Whether employees are returning to the workplace now, after Labor Day, or even later in the year, it’s important to spend some time thinking about their re-entry to the workplace. For some employees, they’ve been away from the office for three months or longer. Not only has the employee had to develop some new habits to be productive working from home but the organization has created some new policies and procedures to keep everyone safe.
One of the ways organizations can welcome employees back and give them a quick update on the new policies and procedures they will need to know is via a welcome letter. It can be in written form or on video. Maybe even a little of both. Here are a few things it might be good to cover.
- Welcome employees back to the workplace. This could be the perfect time to have the company’s CEO record a video welcoming employees back and talking about the re-entry process. It’s possible that employees will arrive in phases based on their role in the organization and it might be good to share that with everyone.
- Talk about employee safety. Many employers are requesting that employees wear personal protective equipment (PPE). Some organizations are conducting temperature checks. It’s important to share this information with employees before they arrive. And if they’re not feeling well, employees should stay home.
- Discuss social distancing in the workplace. Depending on your office layout, it’s possible that employees will have to distance in the work environment. They should know that ahead of time. Same thing if employees will be asked to travel in one-direction around the office (you know, like we’re doing at the grocery store.)
- Share the breakroom situation. Many offices have created employee breakrooms that are the envy of coffee shops and lounges worldwide. If the rules are going to change regarding free beverages and snacks, employees need to know. Same with the rules for the community refrigerator.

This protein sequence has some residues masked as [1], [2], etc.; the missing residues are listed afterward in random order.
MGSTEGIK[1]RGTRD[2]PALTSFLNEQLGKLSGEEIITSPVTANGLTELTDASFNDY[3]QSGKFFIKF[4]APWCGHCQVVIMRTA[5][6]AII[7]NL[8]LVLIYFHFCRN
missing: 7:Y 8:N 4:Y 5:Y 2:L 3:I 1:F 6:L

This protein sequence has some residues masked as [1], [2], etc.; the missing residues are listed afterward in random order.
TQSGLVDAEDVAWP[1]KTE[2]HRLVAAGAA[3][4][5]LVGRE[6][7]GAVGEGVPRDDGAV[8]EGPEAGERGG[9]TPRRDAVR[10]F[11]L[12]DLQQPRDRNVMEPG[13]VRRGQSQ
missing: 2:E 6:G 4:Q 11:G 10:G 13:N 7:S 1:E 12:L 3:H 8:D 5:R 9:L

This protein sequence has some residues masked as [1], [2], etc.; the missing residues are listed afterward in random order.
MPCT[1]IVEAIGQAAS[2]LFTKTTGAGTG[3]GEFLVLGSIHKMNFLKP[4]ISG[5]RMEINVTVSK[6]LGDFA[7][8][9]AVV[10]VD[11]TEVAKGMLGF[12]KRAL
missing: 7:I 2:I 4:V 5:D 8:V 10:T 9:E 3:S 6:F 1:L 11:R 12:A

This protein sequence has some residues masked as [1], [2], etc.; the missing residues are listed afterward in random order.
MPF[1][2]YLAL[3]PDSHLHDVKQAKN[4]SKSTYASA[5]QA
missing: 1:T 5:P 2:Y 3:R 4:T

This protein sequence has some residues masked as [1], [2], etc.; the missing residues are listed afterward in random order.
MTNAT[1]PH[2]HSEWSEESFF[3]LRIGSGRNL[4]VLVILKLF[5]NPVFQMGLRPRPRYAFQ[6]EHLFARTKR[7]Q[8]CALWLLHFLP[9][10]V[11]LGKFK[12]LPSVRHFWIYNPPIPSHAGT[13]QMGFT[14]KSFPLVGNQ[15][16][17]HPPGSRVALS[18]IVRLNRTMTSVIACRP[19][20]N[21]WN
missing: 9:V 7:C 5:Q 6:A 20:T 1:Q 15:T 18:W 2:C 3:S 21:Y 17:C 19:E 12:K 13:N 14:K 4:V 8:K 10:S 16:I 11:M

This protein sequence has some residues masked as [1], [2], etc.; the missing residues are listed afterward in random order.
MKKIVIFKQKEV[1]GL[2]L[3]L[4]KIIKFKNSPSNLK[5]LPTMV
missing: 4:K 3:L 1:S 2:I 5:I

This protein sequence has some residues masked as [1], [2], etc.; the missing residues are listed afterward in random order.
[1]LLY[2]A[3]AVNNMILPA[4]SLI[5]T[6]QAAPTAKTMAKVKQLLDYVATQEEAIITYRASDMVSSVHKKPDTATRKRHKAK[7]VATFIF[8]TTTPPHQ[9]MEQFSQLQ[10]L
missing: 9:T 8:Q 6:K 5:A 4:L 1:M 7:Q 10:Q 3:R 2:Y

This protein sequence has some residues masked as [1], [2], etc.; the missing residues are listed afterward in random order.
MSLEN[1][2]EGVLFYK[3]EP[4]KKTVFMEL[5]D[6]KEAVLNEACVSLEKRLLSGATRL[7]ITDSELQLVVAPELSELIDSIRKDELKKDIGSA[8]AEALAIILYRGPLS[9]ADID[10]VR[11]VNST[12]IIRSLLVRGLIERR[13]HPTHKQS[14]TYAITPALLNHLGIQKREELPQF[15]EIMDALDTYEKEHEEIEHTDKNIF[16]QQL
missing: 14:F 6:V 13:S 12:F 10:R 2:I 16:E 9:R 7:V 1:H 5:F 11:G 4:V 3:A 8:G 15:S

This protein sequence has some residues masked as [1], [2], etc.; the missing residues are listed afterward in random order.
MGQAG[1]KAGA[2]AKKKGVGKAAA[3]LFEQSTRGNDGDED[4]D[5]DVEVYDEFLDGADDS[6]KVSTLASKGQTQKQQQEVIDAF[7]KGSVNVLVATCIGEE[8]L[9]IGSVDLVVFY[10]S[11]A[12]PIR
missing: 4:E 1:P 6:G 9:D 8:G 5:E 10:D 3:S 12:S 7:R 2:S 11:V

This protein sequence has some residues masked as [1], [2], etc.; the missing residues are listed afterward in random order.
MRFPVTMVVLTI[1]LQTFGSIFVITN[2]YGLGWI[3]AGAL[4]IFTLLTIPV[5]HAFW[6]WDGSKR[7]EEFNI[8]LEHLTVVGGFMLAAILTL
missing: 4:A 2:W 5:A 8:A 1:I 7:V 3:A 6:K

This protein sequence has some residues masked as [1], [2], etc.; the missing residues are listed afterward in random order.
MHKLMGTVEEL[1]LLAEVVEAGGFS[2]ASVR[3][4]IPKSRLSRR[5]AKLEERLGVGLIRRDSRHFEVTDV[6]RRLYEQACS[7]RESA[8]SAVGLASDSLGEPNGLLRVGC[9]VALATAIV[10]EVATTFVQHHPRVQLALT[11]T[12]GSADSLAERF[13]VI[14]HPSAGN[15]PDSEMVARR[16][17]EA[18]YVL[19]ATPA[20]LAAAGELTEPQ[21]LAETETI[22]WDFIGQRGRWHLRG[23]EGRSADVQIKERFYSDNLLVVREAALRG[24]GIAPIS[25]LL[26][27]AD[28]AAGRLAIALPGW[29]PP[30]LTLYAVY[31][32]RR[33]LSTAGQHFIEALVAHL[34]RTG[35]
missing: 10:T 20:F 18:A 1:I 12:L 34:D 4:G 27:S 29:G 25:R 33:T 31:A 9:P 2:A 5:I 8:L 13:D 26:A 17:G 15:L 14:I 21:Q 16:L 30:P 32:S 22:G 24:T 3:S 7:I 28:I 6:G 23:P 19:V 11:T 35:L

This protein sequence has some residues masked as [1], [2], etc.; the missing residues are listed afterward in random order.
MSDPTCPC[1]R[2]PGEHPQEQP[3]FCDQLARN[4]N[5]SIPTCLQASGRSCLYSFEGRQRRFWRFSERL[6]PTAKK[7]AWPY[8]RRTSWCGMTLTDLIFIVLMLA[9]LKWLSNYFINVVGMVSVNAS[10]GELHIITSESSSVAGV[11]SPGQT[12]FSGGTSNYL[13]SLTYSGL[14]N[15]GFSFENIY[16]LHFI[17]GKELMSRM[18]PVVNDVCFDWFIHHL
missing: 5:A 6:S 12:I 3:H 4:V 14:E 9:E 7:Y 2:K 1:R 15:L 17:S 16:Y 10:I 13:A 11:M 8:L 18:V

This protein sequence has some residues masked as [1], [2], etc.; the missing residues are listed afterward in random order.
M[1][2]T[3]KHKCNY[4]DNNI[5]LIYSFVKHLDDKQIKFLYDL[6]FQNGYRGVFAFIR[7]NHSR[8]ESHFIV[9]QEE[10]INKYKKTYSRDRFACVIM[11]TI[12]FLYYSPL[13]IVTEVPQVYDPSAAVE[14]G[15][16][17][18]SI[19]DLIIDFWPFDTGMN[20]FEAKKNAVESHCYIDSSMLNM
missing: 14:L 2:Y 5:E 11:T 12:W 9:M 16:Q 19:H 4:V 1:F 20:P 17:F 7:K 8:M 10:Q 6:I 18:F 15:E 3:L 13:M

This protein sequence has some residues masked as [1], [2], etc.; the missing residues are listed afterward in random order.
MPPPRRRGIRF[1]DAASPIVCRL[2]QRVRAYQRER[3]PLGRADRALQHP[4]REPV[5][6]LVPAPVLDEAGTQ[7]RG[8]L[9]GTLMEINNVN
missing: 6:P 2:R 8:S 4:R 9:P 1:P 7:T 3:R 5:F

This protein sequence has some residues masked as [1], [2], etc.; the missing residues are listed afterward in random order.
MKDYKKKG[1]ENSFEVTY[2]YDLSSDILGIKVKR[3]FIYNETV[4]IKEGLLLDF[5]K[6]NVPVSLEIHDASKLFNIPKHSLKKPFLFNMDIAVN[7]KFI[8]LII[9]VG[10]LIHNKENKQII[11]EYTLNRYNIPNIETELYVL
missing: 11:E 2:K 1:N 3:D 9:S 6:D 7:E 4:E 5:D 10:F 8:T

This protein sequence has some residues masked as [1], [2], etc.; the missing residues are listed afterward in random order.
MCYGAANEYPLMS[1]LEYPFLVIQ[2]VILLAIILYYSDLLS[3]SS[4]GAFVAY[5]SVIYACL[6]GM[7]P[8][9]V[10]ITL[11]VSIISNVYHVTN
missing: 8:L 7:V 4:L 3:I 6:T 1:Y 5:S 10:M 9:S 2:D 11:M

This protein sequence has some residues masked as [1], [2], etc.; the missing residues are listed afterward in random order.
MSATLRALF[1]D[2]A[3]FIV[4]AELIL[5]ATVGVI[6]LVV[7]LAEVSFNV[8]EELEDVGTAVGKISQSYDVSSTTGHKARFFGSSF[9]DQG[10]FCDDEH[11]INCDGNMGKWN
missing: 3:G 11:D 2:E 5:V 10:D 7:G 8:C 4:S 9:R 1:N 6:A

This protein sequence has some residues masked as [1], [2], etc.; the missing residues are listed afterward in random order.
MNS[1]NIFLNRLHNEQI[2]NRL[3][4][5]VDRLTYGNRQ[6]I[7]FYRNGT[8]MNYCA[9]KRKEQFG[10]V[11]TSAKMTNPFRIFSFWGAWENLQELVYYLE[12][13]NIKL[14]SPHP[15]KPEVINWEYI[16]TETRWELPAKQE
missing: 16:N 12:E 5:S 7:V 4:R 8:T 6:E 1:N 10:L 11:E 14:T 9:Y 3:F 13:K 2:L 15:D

- Offer a training session. In addition to the things I’ve mentioned in #1-4, organizations might have new rules regarding customer interactions. It could make some sense to develop microlearning sessions to cover those new operational guidelines. Employees can view them prior to their first day back at the worksite.
- Explain the consequences of non-compliance. These new rules were not created for the fun of it. In many cases, they’re being mandated by state and/or local government. Employees should be told in advance what happens if they are not compliant with the regulations. This isn’t designed to be confrontational. It is to make sure that everyone – employees and customers – stay safe.
- Tell employees where to direct concerns. It’s possible that situations will arise that no one expected. Government agencies are changing their guidance based on any new information that they receive. Employees should feel comfortable asking questions (and getting answers). Let them know the process.
In fact, as I’m putting this list together, this type of letter might be great for employees returning from parental leave or sabbatical. The intent of the letter is the same: to welcome employees back to the office and to give them an update on what’s changed during their time away.
This is an opportunity for organizations to let employees know that their safety is a top priority. And that they’ve put some planning into the process of people returning to the office environment. A recent poll from Citrix said that 64% of workers aren’t comfortable returning to the office for at least another month or more. A well-thought out plan for employee safety could help to alleviate some of those concerns.
Image captured by Sharlyn Lauby after speaking at the Flora Icelandic HR Management Conference in Reykjavik, Iceland13